Watson had started his musical career as a member of the Percolating Puppies and later the Four Riff Brothers, which would by 1934 evolve into the Ink Spots. With the addition of Bill Kenny to the Ink Spots, over time their previous swing-jive style migrated to an almost exclusive output of ballads featuring Kenny's high-tenor lead. The shift of the spotlight to Kenny and other issues within the group, including concern over Watson's performance mannerisms, caused Deek Watson to break away. Initially he tried to form a competing Ink Spots group, but when the courts quelled that attempt, he settled for a new group with a similar-sounding name; thus the Brown Dots were born. Besides Watson, the original Brown Dots group included Joe King, Pat Best, and Jimmy Gordon. By late 1944/early 1945, this aggregation recorded four sides for the Manor label. Among these was their best-known tune, For Sentimental Reasons. The song was an original tune, credited to Watson and Best, and featured Joe King on lead. Pat Best indicates that although Watson shares writing credits with him, the song was entirely Best's creation.
Jimmy Nabbie soon replaced Joe King and this revised Brown Dots group recorded seven more singles for Manor. These sides were released in 1945-1946. Among these was another version of For Sentimental Reasons with Nabbie handling the lead-vocal chores. During this period, two other ballads stand out, the Nabbie lead Surrender and Rumors Are Flying with Pat Best on lead vocals. 1946 proved to be a busy year for Deek Watson and the Brown Dots, as they also made appearances in two feature films. They can be seen performing in #Boy, What a Girl as well as #Sepia Cinderella.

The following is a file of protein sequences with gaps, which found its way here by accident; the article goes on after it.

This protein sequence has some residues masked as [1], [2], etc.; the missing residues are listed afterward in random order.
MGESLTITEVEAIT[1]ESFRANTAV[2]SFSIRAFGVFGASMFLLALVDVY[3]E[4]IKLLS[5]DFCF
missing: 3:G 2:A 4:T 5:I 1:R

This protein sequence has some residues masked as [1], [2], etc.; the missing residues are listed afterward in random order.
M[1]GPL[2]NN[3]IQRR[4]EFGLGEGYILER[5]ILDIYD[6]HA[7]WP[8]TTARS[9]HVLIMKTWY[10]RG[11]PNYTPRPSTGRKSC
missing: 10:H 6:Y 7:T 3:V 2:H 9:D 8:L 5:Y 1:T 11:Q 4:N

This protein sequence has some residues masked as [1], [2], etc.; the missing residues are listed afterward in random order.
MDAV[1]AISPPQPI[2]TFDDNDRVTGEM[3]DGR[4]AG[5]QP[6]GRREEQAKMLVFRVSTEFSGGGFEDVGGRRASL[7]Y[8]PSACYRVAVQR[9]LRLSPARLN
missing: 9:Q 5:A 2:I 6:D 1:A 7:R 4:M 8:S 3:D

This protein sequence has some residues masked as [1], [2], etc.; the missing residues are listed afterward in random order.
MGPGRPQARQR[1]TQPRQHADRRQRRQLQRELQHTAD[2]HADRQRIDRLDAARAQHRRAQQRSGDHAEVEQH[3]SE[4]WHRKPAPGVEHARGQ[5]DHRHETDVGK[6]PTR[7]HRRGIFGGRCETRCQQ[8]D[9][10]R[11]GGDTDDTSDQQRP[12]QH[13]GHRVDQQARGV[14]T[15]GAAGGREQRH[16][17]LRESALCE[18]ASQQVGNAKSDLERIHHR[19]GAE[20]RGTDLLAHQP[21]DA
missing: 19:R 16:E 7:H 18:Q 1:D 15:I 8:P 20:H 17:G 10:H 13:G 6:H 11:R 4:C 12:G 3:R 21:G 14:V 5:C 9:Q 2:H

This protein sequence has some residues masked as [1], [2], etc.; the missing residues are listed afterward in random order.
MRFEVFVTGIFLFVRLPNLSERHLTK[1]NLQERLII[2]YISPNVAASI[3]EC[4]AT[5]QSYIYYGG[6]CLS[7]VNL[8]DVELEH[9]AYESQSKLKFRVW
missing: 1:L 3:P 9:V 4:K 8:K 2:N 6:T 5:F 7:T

Once again, Watson was at the center of group-personality conflicts, which led to the other three Brown Dots jumping ship. With the addition of Danny Owens, the defecting threesome started another ensemble. As the Sentimentalists, they also recorded for Manor. Because of a name conflict with a pre-existing Tommy Dorsey vocal ensemble, they opted to change their name. With their new identity as the Four Tunes, they became one of the premier vocal groups of the late '40s and early '50s.
Following this breach, Watson assembled another Brown Dots group that released three more singles for Manor in 1949 as well as backing Manor artist Gwen Bell on two sides. There seems to be no information available as to the personnel of this version of the Brown Dots. Most memorable of these releases is the ballad At Our Fireplace. Watson also had a single release as Deek Watson the Four Dots on the Castle label. The ballad side, Strange as It Seems, is the winner of this pairing. Dating on this release is a bit sketchy. Most consider this side to have been issued in the 1948-1949 time frame. The existence of a Castle 45 of the disc could suggest a later issue date or may just be a later pressing.
Watson later regained the right to use the Ink Spots' name, and with varying personnel continued to perform through the late '60s. Deek Watson passed away in 1969. A Flyright import CD is available that contains most of the Brown Dots' recorded material. The last three tracks of the CD are by the Sentimentalists/Four Tunes, although not identified as such on the CD. The Brown Dots are significant in their own right, but also for their place as a musical bridge between the Ink Spots and the Four Tunes. ~ Jim Dunn, Rovi
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